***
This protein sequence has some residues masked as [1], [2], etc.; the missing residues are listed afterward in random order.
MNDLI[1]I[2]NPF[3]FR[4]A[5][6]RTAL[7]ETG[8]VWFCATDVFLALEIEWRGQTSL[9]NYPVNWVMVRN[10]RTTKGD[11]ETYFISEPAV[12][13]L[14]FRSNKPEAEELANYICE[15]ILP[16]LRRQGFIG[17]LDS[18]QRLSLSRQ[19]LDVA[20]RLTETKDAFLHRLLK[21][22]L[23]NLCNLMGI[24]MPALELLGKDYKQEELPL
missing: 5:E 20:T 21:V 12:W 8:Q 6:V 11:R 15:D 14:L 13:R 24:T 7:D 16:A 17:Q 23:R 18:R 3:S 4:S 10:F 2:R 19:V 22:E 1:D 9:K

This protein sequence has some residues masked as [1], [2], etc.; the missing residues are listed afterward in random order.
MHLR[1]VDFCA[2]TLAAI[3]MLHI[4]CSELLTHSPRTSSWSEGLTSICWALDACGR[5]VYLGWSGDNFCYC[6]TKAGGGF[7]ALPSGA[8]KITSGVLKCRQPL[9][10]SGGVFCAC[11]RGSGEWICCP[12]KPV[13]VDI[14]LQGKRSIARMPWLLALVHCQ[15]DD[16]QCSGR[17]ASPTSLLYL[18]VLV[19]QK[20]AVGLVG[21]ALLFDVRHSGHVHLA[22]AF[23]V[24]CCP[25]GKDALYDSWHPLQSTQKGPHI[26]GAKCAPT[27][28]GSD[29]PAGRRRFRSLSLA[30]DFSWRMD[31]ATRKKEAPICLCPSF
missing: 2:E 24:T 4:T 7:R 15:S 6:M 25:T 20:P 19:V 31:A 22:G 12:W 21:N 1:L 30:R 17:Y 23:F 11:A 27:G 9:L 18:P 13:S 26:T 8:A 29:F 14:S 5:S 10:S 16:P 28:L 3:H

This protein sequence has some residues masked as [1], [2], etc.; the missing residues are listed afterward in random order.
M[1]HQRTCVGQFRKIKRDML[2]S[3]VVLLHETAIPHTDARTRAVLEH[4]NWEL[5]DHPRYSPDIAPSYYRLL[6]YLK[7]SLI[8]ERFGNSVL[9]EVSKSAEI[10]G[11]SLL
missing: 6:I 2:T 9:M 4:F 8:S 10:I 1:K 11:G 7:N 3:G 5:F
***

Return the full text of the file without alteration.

This protein sequence has some residues masked as [1], [2], etc.; the missing residues are listed afterward in random order.
MNDLI[1]I[2]NPF[3]FR[4]A[5][6]RTAL[7]ETG[8]VWFCATDVFLALEIEWRGQTSL[9]NYPVNWVMVRN[10]RTTKGD[11]ETYFISEPAV[12][13]L[14]FRSNKPEAEELANYICE[15]ILP[16]LRRQGFIG[17]LDS[18]QRLSLSRQ[19]LDVA[20]RLTETKDAFLHRLLK[21][22]L[23]NLCNLMGI[24]MPALELLGKDYKQEELPL
missing: 5:E 20:T 21:V 12:W 8:Q 6:V 11:R 15:D 14:L 13:R 24:T 7:D 16:A 17:Q 23:R 18:R 3:S 4:S 10:F 2:R 19:V 22:E 1:D 9:K

This protein sequence has some residues masked as [1], [2], etc.; the missing residues are listed afterward in random order.
MHLR[1]VDFCA[2]TLAAI[3]MLHI[4]CSELLTHSPRTSSWSEGLTSICWALDACGR[5]VYLGWSGDNFCYC[6]TKAGGGF[7]ALPSGA[8]KITSGVLKCRQPL[9][10]SGGVFCAC[11]RGSGEWICCP[12]KPV[13]VDI[14]LQGKRSIARMPWLLALVHCQ[15]DD[16]QCSGR[17]ASPTSLLYL[18]VLV[19]QK[20]AVGLVG[21]ALLFDVRHSGHVHLA[22]AF[23]V[24]CCP[25]GKDALYDSWHPLQSTQKGPHI[26]GAKCAPT[27][28]GSD[29]PAGRRRFRSLSLA[30]DFSWRMD[31]ATRKKEAPICLCPSF
missing: 2:E 24:T 4:T 7:R 15:S 6:M 25:T 20:P 19:V 31:A 22:G 12:W 21:N 1:L 30:R 17:Y 23:F 11:A 27:G 9:L 18:P 13:S 26:T 8:A 29:F 14:S 5:S 10:S 16:P 28:L 3:H

This protein sequence has some residues masked as [1], [2], etc.; the missing residues are listed afterward in random order.
M[1]HQRTCVGQFRKIKRDML[2]S[3]VVLLHETAIPHTDARTRAVLEH[4]NWEL[5]DHPRYSPDIAPSYYRLL[6]YLK[7]SLI[8]ERFGNSVL[9]EVSKSAEI[10]G[11]SLL
missing: 6:I 2:T 9:M 4:F 8:S 10:I 1:K 11:G 7:N 3:G 5:F